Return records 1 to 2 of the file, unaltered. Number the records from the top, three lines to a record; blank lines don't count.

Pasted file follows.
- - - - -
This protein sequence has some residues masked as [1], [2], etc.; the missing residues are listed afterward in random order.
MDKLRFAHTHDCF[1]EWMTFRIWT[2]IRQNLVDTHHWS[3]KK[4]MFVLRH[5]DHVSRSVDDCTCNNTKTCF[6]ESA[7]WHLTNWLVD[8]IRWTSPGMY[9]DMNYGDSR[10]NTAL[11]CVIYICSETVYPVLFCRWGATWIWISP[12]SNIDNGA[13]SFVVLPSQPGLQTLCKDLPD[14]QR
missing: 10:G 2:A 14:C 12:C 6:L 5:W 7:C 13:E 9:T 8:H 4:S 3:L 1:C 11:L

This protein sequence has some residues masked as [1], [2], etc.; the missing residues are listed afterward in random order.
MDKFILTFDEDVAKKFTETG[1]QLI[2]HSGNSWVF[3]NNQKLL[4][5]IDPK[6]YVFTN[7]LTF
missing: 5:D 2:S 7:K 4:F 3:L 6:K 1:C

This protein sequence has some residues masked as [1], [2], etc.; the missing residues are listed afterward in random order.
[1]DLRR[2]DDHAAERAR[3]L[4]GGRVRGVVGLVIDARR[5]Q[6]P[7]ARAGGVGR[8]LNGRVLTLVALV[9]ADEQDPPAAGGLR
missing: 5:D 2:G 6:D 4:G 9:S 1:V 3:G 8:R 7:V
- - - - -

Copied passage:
This protein sequence has some residues masked as [1], [2], etc.; the missing residues are listed afterward in random order.
MDKLRFAHTHDCF[1]EWMTFRIWT[2]IRQNLVDTHHWS[3]KK[4]MFVLRH[5]DHVSRSVDDCTCNNTKTCF[6]ESA[7]WHLTNWLVD[8]IRWTSPGMY[9]DMNYGDSR[10]NTAL[11]CVIYICSETVYPVLFCRWGATWIWISP[12]SNIDNGA[13]SFVVLPSQPGLQTLCKDLPD[14]QR
missing: 10:G 2:A 14:C 12:C 6:L 5:W 7:C 13:E 9:T 8:H 4:S 3:L 1:C 11:L

This protein sequence has some residues masked as [1], [2], etc.; the missing residues are listed afterward in random order.
MDKFILTFDEDVAKKFTETG[1]QLI[2]HSGNSWVF[3]NNQKLL[4][5]IDPK[6]YVFTN[7]LTF
missing: 5:D 2:S 7:K 4:F 3:L 6:K 1:C